Top tools and techniques for VMware automation
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As VMware administrators, we have a number of options available to us for automation. You can use VMware Orchestrator, PowerCLI and the vSphere Management Assistant.
While VMware vSphere Management Assistant (vMA) may not be as powerful as vCenter Orchestrator (vCO) and PowerCLI, it's much simpler. Administering a vSphere infrastructure requires flexibility. You need to create scripts that can access all your ESXi hosts and vCenter, run them without having to re-authenticate multiple times, and store them in a centralized repository. While you could use PowerCLI or vCO to accomplish many of the same tasks, you wouldn't have a centralized VM appliance.
With a few quick tips, you'll find vMA is a useful free tool that all sysadmins should have installed in their vSphere infrastructure.
What is VMware vMA?
Previously called VMware Infrastructure Management Assistant, or VIMA, before vSphere 4, vMA is a free virtual appliance used to manage your virtual infrastructure from the command line. VMware originally created vMA when it made the move from ESX Server, which had a local Linux console, to ESXi, which has no local Linux management tool.
VMware vMA is a SUSE Enterprise Linux VM that can be downloaded by anyone who has a registered vSphere license or who is evaluating vSphere. With the Open Virtualization Format (OVF) virtual appliance downloaded, you import it into your virtual infrastructure and, through the command line interface (CLI), use it to administer your vSphere infrastructure.
VMware vMA contains the vSphere command line interface (vCLI) and the Perl SDK and is able to run scripts or agents on VMs running in the vSphere infrastructure.
Deploying and configuring VMware vMA
You can download the vSphere Management Assistant virtual appliance, version 5.5, here.
After downloading vMA, deploy it like any other virtual appliance, using the Deploy OVF Template option. During the deployment, you can choose to use thick or thin provisioning, as well as static or dynamic IP addressing. The deployment should only take a few minutes and, as it's a virtual appliance, the operating system and applications are already installed.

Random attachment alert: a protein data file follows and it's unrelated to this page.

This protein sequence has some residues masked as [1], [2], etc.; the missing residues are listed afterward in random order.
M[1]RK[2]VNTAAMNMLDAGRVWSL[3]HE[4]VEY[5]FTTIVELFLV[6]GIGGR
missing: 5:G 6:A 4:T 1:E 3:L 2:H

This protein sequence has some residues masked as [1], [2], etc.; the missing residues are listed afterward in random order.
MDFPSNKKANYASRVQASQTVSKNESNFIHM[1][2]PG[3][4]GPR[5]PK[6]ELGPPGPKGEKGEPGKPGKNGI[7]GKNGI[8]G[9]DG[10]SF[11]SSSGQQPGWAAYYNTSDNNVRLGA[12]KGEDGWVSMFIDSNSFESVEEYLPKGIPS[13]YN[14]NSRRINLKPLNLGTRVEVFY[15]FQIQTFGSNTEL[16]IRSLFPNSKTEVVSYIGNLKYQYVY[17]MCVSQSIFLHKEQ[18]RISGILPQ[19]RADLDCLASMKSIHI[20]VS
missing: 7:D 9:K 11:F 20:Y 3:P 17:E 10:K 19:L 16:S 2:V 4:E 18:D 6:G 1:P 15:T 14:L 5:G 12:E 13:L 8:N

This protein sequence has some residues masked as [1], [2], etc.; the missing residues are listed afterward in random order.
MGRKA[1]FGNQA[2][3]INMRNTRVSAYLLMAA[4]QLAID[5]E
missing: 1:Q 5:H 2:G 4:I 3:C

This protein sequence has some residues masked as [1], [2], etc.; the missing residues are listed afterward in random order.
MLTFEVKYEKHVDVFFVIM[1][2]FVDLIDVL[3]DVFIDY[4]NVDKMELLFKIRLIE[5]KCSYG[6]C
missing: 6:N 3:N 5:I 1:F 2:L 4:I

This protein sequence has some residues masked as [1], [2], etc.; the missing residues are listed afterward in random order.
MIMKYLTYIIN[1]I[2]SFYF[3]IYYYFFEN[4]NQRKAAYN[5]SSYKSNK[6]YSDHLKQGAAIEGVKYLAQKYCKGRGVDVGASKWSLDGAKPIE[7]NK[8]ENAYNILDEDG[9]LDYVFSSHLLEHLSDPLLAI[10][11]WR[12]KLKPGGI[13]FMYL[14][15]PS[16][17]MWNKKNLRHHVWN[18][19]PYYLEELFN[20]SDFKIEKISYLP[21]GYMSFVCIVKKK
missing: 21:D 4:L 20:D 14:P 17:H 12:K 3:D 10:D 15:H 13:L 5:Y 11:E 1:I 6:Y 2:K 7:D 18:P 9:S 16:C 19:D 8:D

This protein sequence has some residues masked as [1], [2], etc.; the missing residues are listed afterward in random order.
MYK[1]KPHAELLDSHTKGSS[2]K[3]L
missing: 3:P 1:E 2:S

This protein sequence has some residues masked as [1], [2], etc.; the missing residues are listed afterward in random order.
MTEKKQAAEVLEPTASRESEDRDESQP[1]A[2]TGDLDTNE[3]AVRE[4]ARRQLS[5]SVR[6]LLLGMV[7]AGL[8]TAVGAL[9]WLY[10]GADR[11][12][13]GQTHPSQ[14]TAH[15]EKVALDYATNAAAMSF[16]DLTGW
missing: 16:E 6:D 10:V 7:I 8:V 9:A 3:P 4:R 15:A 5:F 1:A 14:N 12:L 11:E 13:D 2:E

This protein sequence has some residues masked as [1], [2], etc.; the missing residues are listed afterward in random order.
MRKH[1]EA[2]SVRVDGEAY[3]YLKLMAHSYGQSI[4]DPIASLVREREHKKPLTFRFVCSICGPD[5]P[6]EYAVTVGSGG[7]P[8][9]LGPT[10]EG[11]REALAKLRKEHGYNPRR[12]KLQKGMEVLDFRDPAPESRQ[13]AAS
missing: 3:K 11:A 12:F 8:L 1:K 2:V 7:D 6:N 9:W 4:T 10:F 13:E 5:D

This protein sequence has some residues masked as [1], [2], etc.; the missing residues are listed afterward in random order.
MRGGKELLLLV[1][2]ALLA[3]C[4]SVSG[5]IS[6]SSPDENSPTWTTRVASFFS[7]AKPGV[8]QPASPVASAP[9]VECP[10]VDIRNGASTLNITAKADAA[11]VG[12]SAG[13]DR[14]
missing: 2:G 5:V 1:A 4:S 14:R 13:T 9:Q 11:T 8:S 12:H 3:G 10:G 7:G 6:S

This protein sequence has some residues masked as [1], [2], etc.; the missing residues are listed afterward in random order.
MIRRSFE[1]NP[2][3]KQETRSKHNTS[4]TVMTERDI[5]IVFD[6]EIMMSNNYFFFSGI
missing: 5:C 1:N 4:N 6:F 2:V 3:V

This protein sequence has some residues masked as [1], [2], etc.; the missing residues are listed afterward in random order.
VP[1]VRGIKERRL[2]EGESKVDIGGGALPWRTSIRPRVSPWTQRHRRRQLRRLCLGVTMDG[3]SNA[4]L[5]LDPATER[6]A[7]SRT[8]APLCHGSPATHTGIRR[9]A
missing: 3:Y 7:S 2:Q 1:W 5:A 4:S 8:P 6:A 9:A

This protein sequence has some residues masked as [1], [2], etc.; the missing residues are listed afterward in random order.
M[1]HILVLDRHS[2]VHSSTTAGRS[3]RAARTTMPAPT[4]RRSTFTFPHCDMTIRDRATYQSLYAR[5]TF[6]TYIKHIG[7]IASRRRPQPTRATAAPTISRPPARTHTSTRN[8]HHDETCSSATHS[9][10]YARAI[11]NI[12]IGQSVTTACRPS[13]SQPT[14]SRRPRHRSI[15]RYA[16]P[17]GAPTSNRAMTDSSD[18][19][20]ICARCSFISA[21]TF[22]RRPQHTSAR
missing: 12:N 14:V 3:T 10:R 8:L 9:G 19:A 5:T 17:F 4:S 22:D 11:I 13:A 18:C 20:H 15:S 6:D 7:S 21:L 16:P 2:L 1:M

Once deployed, you can open the vMA console from the vSphere client to perform the initial configuration. Once it is configured, connect to vMA using SSH by connecting to the IP address. While vMA is a command-line tool, there is a virtual appliance GUI, but it's used only for things like rebooting the appliance, upgrading it, configuring the time zone or setting IP address configuration. Here's what the administrative GUI looks like:
Before going to the Web GUI, you'll need to open the vMA console from the vSphere client and complete the configuration.
The default credentials for vMA are:
- Administrative user: vi-admin
- vi-admin password: vmware (but you will be prompted to configure a complex password during initial configuration)
Using the vSphere Management Assistant
With vMA up and running, how can it help you? The first thing you should do is to tell vMA about your ESXi servers or your vCenter Server. Do this with:
vifp addserver [hostname]
You will be prompted for the root password for each of your hosts.
Here's what the syntax looks like:
Once added, you can do vifp listservers to verify that your hosts -- or vCenter -- are added.
With your hosts -- or vCenter Server -- added, you can run most of the common command-line tools that you would use if you were connected to the console of an ESXi host.
However, before you run a command, you'll need to select a host with vifptarget –s [host]
When you do so, your command prompt will change to tell you that you are connected to a particular host, as shown in the screenshot below.
Then I can do a typical CLI command like esxcli without having to specify the host, username or password, like this:
esxcli network ip interface list
I could, of course, also write Linux-based shell scripts or run agents and not have to enter the hostname, username or password.